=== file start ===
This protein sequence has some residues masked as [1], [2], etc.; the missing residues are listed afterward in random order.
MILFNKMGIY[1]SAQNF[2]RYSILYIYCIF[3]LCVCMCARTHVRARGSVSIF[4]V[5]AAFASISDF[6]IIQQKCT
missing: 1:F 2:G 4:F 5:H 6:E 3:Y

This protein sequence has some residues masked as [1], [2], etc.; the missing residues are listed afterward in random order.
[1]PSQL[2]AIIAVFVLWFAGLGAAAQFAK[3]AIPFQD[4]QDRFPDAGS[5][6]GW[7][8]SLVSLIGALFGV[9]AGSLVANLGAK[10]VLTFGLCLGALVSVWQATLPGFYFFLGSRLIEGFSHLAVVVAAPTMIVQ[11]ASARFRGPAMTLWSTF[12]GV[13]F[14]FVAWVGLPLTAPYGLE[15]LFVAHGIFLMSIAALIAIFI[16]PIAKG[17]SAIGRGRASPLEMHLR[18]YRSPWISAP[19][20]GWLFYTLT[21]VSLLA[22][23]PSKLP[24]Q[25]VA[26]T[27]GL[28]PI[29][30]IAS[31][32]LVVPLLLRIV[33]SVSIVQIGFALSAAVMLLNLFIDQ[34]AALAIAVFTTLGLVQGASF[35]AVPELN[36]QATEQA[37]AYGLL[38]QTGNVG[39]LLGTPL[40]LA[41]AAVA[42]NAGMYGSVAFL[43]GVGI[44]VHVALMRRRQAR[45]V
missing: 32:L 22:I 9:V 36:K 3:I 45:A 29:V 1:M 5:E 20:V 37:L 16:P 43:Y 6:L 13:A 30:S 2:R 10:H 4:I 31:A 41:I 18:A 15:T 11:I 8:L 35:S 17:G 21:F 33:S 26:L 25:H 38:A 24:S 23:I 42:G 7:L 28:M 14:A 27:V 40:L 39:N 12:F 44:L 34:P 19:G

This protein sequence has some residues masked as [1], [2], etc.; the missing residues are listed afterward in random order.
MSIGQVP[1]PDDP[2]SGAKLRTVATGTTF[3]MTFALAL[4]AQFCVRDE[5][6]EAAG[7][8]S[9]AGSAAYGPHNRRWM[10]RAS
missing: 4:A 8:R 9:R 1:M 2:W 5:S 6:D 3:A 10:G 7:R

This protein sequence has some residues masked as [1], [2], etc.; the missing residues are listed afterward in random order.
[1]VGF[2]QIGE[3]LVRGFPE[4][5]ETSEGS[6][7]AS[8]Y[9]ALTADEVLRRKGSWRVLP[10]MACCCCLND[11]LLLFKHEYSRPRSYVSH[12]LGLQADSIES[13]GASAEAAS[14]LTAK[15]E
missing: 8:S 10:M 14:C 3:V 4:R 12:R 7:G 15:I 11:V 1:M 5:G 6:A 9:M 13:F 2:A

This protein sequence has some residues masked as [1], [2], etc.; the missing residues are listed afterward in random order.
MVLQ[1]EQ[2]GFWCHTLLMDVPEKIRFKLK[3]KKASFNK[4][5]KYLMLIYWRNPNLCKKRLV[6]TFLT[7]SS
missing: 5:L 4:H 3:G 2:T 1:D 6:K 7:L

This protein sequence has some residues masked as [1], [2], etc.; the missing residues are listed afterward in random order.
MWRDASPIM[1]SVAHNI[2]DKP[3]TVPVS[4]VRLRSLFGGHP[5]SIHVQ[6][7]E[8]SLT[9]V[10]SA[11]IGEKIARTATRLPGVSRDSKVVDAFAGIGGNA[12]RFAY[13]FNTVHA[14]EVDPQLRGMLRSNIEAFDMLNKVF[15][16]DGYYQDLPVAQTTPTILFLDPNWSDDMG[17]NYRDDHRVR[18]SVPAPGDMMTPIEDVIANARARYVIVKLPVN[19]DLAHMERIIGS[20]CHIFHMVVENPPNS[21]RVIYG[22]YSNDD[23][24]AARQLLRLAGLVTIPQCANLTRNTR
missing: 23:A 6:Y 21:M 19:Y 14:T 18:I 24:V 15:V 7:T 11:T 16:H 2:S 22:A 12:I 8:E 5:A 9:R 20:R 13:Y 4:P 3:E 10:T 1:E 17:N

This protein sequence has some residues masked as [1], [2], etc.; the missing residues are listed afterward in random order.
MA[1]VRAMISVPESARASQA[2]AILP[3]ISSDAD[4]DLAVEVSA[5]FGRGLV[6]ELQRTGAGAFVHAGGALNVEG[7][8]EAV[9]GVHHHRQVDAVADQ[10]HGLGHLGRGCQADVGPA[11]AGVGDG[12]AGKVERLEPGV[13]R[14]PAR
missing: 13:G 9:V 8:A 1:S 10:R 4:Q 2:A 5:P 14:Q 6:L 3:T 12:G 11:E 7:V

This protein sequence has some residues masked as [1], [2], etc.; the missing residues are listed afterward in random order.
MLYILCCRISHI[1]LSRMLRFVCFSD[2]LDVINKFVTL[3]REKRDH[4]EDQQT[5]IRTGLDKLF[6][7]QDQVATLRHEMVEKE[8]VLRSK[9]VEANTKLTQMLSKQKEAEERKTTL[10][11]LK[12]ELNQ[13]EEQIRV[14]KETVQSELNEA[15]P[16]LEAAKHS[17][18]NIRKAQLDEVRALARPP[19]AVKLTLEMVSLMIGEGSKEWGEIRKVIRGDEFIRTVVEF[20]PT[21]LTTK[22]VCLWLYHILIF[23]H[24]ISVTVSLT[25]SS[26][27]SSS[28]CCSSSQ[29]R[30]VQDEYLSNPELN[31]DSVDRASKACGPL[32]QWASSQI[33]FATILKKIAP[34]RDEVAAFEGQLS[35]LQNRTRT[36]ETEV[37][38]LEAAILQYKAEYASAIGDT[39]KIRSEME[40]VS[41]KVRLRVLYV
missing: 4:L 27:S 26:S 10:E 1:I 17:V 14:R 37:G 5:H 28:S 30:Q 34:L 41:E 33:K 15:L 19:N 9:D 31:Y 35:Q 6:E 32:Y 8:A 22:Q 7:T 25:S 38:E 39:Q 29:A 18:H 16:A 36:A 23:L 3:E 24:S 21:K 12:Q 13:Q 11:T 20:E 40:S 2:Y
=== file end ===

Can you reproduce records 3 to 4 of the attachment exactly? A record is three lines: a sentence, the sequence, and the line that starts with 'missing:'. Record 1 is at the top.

This protein sequence has some residues masked as [1], [2], etc.; the missing residues are listed afterward in random order.
MSIGQVP[1]PDDP[2]SGAKLRTVATGTTF[3]MTFALAL[4]AQFCVRDE[5][6]EAAG[7][8]S[9]AGSAAYGPHNRRWM[10]RAS
missing: 4:A 8:R 9:R 1:M 2:W 5:S 6:D 3:A 10:G 7:R

This protein sequence has some residues masked as [1], [2], etc.; the missing residues are listed afterward in random order.
[1]VGF[2]QIGE[3]LVRGFPE[4][5]ETSEGS[6][7]AS[8]Y[9]ALTADEVLRRKGSWRVLP[10]MACCCCLND[11]LLLFKHEYSRPRSYVSH[12]LGLQADSIES[13]GASAEAAS[14]LTAK[15]E
missing: 8:S 10:M 14:C 3:V 4:R 12:R 7:G 15:I 11:V 1:M 5:G 6:A 9:M 13:F 2:A